11th Commandment anyone?
Surely the first rule of doing anything even mildly wrong, is make sure no one else is looking before you try it.
Personally I would have gone for locking out any other remote users, then take my revenge, wiped the logs and finally as an optional extra, I'd have gone for the old favourite and left several nasty suprises lurking in place for the admin bod to trip when the company tried to trace what had happened.
By preference the sort of suprises that the BOFH would leave if by some foul miracle the Boss actually managed the impossible and got the BOFH fired. :)
Another admin time bomb...
I had a friend who once changed all the Windows NT servers of a bad company, so that all the major services and applications ran under the domain admin account.
This worked well, even after the admin account password was changed the day he left.
Imagine the chaos though, a few weeks later when they finally got around to rebooting the servers.... not a single service would start ---- Ouch!!!
Paris? I'm sure there is a joke in there somewhere about services and backdoors?.
Not necessarily malicious
Many sysadmins will leave a backdoor to get back into the system even after they have left. Even the best-run outfits tend to grow organically and have their little quirks that a new sysadmin can't be expected to get to grips with. I'd go so far as to say that it's a rare sysadmin who doesn't do a bit of unpaid support after leaving a company, and sometimes the easiest way to do it is to log right in with admin privileges you have left yourself.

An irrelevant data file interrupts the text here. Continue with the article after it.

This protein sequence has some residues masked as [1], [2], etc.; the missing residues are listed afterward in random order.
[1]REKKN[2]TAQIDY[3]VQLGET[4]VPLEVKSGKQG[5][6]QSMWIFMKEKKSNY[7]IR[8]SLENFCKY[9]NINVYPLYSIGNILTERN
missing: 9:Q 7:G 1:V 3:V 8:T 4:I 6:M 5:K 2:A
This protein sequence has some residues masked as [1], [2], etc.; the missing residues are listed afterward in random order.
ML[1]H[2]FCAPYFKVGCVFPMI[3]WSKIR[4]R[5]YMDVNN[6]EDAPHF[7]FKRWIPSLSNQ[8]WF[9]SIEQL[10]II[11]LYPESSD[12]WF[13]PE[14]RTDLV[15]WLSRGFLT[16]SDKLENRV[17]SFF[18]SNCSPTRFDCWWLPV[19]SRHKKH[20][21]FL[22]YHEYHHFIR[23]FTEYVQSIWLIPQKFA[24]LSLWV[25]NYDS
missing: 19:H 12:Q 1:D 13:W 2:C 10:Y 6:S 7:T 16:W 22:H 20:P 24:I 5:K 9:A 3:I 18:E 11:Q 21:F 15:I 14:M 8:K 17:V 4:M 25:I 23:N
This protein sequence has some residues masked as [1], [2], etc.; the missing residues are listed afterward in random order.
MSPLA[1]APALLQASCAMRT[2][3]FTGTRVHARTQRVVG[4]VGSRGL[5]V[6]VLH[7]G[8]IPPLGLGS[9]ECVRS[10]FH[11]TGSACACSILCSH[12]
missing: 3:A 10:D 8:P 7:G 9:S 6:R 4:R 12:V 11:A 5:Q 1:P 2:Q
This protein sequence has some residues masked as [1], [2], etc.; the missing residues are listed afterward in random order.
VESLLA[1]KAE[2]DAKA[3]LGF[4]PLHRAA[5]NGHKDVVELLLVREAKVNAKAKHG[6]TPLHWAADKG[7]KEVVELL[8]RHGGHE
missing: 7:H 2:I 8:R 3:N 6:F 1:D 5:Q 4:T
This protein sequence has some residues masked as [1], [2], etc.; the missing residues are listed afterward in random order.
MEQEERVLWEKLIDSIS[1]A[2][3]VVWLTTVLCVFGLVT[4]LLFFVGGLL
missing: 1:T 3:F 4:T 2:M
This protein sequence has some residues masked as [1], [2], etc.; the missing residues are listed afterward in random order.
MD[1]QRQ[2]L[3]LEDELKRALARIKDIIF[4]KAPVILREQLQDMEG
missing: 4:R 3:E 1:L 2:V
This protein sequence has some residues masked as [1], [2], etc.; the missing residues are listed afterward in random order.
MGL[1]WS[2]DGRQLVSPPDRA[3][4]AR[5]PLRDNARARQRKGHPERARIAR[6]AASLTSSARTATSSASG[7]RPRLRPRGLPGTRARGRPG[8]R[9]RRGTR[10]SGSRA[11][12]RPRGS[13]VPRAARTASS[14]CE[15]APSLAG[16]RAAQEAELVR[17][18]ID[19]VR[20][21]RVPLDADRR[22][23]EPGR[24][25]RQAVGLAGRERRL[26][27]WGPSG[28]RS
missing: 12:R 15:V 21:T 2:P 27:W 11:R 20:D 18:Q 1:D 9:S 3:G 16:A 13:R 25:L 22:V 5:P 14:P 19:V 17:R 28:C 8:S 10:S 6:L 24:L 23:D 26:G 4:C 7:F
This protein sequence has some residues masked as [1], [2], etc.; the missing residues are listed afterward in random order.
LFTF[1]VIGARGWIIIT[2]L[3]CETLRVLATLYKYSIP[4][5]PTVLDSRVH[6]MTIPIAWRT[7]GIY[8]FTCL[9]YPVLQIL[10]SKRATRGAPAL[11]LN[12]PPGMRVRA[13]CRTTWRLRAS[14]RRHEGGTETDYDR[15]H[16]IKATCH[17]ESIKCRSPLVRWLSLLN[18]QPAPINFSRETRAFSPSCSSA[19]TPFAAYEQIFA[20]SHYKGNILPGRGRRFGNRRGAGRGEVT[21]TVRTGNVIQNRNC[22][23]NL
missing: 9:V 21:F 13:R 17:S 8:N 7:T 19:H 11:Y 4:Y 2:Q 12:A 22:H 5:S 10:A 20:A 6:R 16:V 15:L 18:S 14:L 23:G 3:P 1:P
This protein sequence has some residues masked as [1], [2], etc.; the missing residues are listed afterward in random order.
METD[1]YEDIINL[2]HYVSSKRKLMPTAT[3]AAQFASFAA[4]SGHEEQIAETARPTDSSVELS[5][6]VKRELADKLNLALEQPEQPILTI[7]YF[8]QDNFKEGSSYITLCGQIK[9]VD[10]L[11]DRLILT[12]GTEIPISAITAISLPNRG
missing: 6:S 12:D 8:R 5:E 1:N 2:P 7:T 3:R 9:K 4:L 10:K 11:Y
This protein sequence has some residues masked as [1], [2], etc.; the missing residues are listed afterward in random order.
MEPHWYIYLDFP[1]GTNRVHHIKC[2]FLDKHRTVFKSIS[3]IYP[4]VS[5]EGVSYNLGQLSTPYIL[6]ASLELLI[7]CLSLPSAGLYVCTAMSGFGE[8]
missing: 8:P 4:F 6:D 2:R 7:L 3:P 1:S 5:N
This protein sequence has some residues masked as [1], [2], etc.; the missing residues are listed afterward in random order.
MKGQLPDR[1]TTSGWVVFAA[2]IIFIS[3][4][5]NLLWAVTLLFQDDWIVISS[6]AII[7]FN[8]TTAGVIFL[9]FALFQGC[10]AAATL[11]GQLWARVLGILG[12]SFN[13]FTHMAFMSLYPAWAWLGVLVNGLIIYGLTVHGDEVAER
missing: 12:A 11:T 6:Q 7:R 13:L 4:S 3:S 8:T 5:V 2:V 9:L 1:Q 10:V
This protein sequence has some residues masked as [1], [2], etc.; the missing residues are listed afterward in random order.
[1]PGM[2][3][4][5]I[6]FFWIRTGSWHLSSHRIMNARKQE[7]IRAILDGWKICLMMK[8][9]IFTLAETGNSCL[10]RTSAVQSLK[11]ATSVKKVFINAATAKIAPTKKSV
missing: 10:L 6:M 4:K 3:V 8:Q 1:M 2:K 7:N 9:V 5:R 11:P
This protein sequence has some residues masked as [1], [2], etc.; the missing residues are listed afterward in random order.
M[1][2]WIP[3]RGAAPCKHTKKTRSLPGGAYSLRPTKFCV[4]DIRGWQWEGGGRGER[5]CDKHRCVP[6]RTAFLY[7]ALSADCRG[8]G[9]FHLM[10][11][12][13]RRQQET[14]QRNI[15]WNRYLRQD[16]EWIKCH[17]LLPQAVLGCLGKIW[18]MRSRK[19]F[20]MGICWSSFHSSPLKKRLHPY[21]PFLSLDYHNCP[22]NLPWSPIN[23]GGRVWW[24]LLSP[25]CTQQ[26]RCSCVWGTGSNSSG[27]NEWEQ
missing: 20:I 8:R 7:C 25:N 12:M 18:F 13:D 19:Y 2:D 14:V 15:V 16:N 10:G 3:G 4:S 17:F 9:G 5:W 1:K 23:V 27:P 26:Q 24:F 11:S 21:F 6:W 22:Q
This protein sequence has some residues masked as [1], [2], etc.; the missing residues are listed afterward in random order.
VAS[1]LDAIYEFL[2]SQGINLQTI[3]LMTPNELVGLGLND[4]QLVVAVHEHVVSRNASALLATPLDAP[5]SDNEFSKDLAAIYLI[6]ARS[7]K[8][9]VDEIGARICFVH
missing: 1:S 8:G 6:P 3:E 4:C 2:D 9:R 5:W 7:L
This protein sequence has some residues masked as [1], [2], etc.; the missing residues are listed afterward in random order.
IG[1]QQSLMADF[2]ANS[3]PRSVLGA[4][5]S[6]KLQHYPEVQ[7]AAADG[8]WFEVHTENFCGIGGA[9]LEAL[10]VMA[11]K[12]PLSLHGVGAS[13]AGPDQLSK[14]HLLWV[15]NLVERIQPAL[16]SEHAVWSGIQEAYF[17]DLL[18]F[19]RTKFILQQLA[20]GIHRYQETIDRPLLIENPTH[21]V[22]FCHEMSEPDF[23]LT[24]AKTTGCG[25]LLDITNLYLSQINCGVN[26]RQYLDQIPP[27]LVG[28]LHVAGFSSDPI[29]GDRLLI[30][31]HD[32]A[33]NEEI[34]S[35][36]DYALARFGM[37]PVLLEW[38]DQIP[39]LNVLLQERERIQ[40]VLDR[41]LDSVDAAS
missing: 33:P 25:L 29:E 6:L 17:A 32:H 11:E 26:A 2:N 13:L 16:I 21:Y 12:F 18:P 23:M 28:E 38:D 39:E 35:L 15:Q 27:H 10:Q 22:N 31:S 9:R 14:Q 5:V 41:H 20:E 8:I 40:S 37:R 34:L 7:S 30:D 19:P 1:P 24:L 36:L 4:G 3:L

Would this create havoc?
Me? I just use an abacus and an Eee nowadays... Too fuc*king dumb to be employed, or use a calculator, and can't even bring coloured pencils to an interview, it seems...(I'm like the current PM, not the brightest crayon in the box)
Gorritt!!! LABOUR PARTY TOP JOB !!! Fuc*k me, never thought of that! Is #10 Downing Street a 'des-res'? Council tax? Bin Tax? Decongestion charge? Seems that dullards only need apply..................................................................................................................................(sorry, fell asleep at the keyboard with the concept).
100,000 years in chokey
That should make the message clear to her.
Why is it that whenever we get a story like this, there are countless people celebrating and encouraging such actions. First, none of us have any idea why her employment was terminated. Second, willful destruction of data/property is NEVER the answer to employment termination, no matter what the reason for termination was. Third, THIS WAS A FUCKING ORGAN DONOR COMPANY. Her actions could very well cause many deaths. Thing is NOT a laughing matter.
As for those people questioning the amount of damages, try using your brain (assuming you have one). "Damages" does not simply mean "uh, I like, restored the files from the uh... tape thingy... or something". When your network is compromised, even through an account you stupidly left activated, there's a lot more to do than simply restoring data from backup. You have to go through all of the systems to find what is missing (hence what to restore), and to make sure nothing was planted on the systems, verifying user authentication, etc. It's a long, tedious, and yes, expensive process.
Was the company obscenely stupid for not terminating her VPN account and for not changing administrator passwords immediately? Absolutely. But that does not excuse or lessen the seriousness of her actions.
Another Merkin ex-admin goes nuts.
- Bugger the jetpack, where's my 21st-century Psion?
- Something for the Weekend, Sir? Why can’t I walk past Maplin without buying stuff I don’t need?
- Review 'Mommy got me an UltraVibe Pleasure 2000 for Xmas!' South Park: Stick of Truth
- The land of Milk and Sammy: Free music app touted by Samsung
- Privacy warriors lob sueball at Facebook buyout of WhatsApp